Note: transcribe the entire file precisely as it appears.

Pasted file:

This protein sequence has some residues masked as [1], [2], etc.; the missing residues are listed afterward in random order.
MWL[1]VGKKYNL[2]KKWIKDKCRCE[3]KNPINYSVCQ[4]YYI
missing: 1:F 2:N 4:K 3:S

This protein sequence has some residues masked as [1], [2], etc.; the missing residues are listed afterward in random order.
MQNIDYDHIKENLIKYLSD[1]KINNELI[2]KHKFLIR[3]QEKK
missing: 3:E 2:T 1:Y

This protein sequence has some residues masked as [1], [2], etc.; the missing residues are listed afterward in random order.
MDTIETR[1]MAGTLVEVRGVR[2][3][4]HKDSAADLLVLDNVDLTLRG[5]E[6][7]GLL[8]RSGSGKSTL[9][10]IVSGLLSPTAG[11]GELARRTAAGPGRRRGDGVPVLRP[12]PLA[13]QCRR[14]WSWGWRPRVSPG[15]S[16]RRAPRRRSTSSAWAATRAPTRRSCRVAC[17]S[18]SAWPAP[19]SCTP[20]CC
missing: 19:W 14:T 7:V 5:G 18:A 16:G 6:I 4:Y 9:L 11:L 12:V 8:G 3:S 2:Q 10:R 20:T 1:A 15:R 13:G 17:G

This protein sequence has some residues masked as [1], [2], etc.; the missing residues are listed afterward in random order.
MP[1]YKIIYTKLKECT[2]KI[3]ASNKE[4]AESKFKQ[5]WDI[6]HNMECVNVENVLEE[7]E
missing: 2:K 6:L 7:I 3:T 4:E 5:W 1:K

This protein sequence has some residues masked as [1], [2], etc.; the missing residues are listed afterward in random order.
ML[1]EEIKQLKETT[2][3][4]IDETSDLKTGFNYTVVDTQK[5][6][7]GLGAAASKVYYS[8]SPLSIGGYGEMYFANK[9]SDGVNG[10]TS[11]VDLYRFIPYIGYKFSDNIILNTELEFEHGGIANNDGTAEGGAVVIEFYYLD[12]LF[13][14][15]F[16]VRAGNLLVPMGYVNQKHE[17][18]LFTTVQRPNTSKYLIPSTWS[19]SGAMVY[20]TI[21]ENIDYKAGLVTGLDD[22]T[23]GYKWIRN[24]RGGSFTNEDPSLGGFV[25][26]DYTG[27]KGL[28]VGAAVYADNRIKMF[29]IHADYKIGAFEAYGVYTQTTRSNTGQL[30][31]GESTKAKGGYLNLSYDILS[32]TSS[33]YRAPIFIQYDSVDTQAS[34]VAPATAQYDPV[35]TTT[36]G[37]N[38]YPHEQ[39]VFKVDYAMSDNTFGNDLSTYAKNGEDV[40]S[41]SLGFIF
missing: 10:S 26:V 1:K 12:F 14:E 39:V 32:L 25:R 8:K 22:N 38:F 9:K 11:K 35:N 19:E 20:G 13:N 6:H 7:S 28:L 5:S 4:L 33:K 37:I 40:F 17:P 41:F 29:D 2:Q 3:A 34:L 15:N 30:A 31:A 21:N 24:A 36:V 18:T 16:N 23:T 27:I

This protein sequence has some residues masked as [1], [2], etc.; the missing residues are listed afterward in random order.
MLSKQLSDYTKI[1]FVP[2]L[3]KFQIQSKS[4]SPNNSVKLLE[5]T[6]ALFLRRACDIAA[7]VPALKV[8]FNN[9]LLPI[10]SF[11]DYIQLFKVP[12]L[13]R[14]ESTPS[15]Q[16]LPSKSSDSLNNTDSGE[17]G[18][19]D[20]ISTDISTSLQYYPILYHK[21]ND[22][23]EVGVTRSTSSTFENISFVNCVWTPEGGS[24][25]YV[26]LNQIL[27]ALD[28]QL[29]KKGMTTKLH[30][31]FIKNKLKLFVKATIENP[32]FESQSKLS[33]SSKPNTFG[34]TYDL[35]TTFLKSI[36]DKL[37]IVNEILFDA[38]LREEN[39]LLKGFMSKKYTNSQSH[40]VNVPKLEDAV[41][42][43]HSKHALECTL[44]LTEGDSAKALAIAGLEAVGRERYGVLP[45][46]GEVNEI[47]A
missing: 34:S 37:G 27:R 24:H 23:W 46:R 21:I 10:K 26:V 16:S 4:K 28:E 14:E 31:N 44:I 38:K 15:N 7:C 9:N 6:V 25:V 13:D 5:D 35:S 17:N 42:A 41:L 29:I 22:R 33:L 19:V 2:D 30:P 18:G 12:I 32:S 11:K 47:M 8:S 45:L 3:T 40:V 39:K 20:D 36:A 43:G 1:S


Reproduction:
This protein sequence has some residues masked as [1], [2], etc.; the missing residues are listed afterward in random order.
MWL[1]VGKKYNL[2]KKWIKDKCRCE[3]KNPINYSVCQ[4]YYI
missing: 1:F 2:N 4:K 3:S

This protein sequence has some residues masked as [1], [2], etc.; the missing residues are listed afterward in random order.
MQNIDYDHIKENLIKYLSD[1]KINNELI[2]KHKFLIR[3]QEKK
missing: 3:E 2:T 1:Y

This protein sequence has some residues masked as [1], [2], etc.; the missing residues are listed afterward in random order.
MDTIETR[1]MAGTLVEVRGVR[2][3][4]HKDSAADLLVLDNVDLTLRG[5]E[6][7]GLL[8]RSGSGKSTL[9][10]IVSGLLSPTAG[11]GELARRTAAGPGRRRGDGVPVLRP[12]PLA[13]QCRR[14]WSWGWRPRVSPG[15]S[16]RRAPRRRSTSSAWAATRAPTRRSCRVAC[17]S[18]SAWPAP[19]SCTP[20]CC
missing: 19:W 14:T 7:V 5:G 18:A 16:G 6:I 4:Y 9:L 11:L 12:V 8:G 3:S 2:Q 10:R 20:T 1:A 15:R 13:G 17:G

This protein sequence has some residues masked as [1], [2], etc.; the missing residues are listed afterward in random order.
MP[1]YKIIYTKLKECT[2]KI[3]ASNKE[4]AESKFKQ[5]WDI[6]HNMECVNVENVLEE[7]E
missing: 2:K 6:L 7:I 3:T 4:E 5:W 1:K

This protein sequence has some residues masked as [1], [2], etc.; the missing residues are listed afterward in random order.
ML[1]EEIKQLKETT[2][3][4]IDETSDLKTGFNYTVVDTQK[5][6][7]GLGAAASKVYYS[8]SPLSIGGYGEMYFANK[9]SDGVNG[10]TS[11]VDLYRFIPYIGYKFSDNIILNTELEFEHGGIANNDGTAEGGAVVIEFYYLD[12]LF[13][14][15]F[16]VRAGNLLVPMGYVNQKHE[17][18]LFTTVQRPNTSKYLIPSTWS[19]SGAMVY[20]TI[21]ENIDYKAGLVTGLDD[22]T[23]GYKWIRN[24]RGGSFTNEDPSLGGFV[25][26]DYTG[27]KGL[28]VGAAVYADNRIKMF[29]IHADYKIGAFEAYGVYTQTTRSNTGQL[30][31]GESTKAKGGYLNLSYDILS[32]TSS[33]YRAPIFIQYDSVDTQAS[34]VAPATAQYDPV[35]TTT[36]G[37]N[38]YPHEQ[39]VFKVDYAMSDNTFGNDLSTYAKNGEDV[40]S[41]SLGFIF
missing: 10:S 26:V 1:K 12:F 14:E 39:V 32:L 25:R 8:K 22:N 38:F 9:K 11:K 35:N 19:E 20:G 13:N 6:H 7:S 28:L 5:S 4:L 33:K 37:I 40:F 17:P 41:F 29:D 2:Q 3:A 34:L 15:N 30:A 31:A 21:N 24:A 36:V 18:T 16:N 23:T 27:I

This protein sequence has some residues masked as [1], [2], etc.; the missing residues are listed afterward in random order.
MLSKQLSDYTKI[1]FVP[2]L[3]KFQIQSKS[4]SPNNSVKLLE[5]T[6]ALFLRRACDIAA[7]VPALKV[8]FNN[9]LLPI[10]SF[11]DYIQLFKVP[12]L[13]R[14]ESTPS[15]Q[16]LPSKSSDSLNNTDSGE[17]G[18][19]D[20]ISTDISTSLQYYPILYHK[21]ND[22][23]EVGVTRSTSSTFENISFVNCVWTPEGGS[24][25]YV[26]LNQIL[27]ALD[28]QL[29]KKGMTTKLH[30][31]FIKNKLKLFVKATIENP[32]FESQSKLS[33]SSKPNTFG[34]TYDL[35]TTFLKSI[36]DKL[37]IVNEILFDA[38]LREEN[39]LLKGFMSKKYTNSQSH[40]VNVPKLEDAV[41][42][43]HSKHALECTL[44]LTEGDSAKALAIAGLEAVGRERYGVLP[45][46]GEVNEI[47]A
missing: 34:S 37:G 27:R 24:H 23:W 46:R 21:I 10:K 26:V 16:S 4:K 28:E 14:E 31:N 44:I 38:K 15:N 7:C 9:N 6:V 25:V 13:D 5:D 35:S 17:N 42:A 41:L 29:I 22:R 33:L 19:V 2:D 30:P 18:G 12:I 32:S 11:K 47:M 8:S 45:L 3:T 40:V 39:K 20:D 36:A 43:G 1:S